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Earl Snavely Jr. '48 June 4, 2020 2:12 PM updated: June 4, 2020 2:15 PM

Dr. Earl Samuel Snavely Jr.
APRIL 10, 1927 – MAY 20, 2020

Earl S. Snavely, Jr. died peacefully in Dallas on May 20 after a short illness. Earl was 93.

He was born at Ft. Clark, Brackettville, TX to Earl Snavely, Sr. and his wife Emma (Schafer) Snavely. It was an Army family and they moved frequently. Earl and his two sisters Frances and Betty spent their youth at assignments in the Philippines, El Paso, Kansas and San Antonio. The children lost their mother at a young age and between the frequent upheaval of moving, the Great Depression and the specter of World War II, it was a challenging upbringing.

Earl was an Aggie, Class of ‘48, graduating with a chemistry degree and a commission as First Lieutenant in the Corps of Cadets. As the war was over, he was not called to active service. Earl worked in Texas and Louisiana and returned to school at The University of Texas where he earned a master’s degree in physical chemistry in 1950.

While in Austin he married Anne Johnston, with whom he shared a 43-year marriage that endured through most of his professional career. Anne bore their only child, David Earl, and the family spent happy years in Austin and Arlington, Texas, before Anne’s death in 1995.

During his time at UT, Earl’s career path was shaped by the mentorship of the eminent scientist, Dr. Norman Hackerman. Earl credited Dr. Hackerman with encouraging him to earn his Ph.D. degree at UT and inspiring the confidence to complete his studies and devote his career to chemical research with Tracor, Inc. of Austin, and Mobil Research and Development Corporation at the Field Research Laboratory in Dallas.

Earl enjoyed a prosperous career as an engineering consultant with Mobil, where he specialized in corrosion engineering and chemical process problem solving, being credited wholly or as a collaborator with 27 U.S. patents. He was author of numerous technical papers, chapters and publications referred to by professionals in the energy industry. He was active as a member and editor in the Electrochemical Society and the National Association of Corrosion Engineers. Despite his considerable technical achievements, however, Earl enjoyed spending time with his family, his neighbors in his adoptive hometown of Arlington, and an ever-increasing list of friends from all over.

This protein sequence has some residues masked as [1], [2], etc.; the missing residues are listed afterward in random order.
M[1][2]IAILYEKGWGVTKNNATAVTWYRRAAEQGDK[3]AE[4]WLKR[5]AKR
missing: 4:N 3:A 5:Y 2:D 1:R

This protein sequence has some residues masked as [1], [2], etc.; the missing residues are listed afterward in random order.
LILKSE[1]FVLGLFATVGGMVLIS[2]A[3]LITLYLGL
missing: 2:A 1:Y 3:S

In his later years Earl especially enjoyed working on his small farm at Lytle, Texas, frequently assisted by his longtime friend and associate from Mobil, Dick Morris. After retirement from Mobil, Earl was active as a consultant and expert witness, which took him to several international locations.

Earl and a fellow Mobil retiree, Peggy Trigg, were married in 1999 and remained active in the Dallas area, where they were residents of Highland Springs Senior Living Community.

Highlights of Earl’s last years were his 90th birthday celebration in Dallas, attended by those closest to him, and a visit from granddaughter Ivonne MacMillan who along with her husband Gavin introduced Earl to their first-born child, Earl’s great-grandson, Parker MacMillan, earlier this year. Despite Earl’s health challenges he made and distributed his signature Christmas peanut brittle, with the help of longtime friend and Mobil alum Tim Jones.

In addition to wife Peggy, of Dallas, son David (Elsa) and granddaughter Ivonne (Gavin), of Plantation, FL, Earl is survived by his sister Frances Richardson and her many family members, including her son Bob Richardson (Rayanne), and grandson Raymond Richardson, all of Tacoma, WA; his nephews Chris Klasing (Debbie) of Greenville, SC and Wayne Klasing (Barbara) of Kerrville, TX; and his nieces Cindy Callins (George) and Sandy Klein (Paul), of San Antonio, Texas. A memorial service will be held later. A donation in Earl’s memory may be made to VNA Hospice Care, 1(800) CALL-VNA or online at


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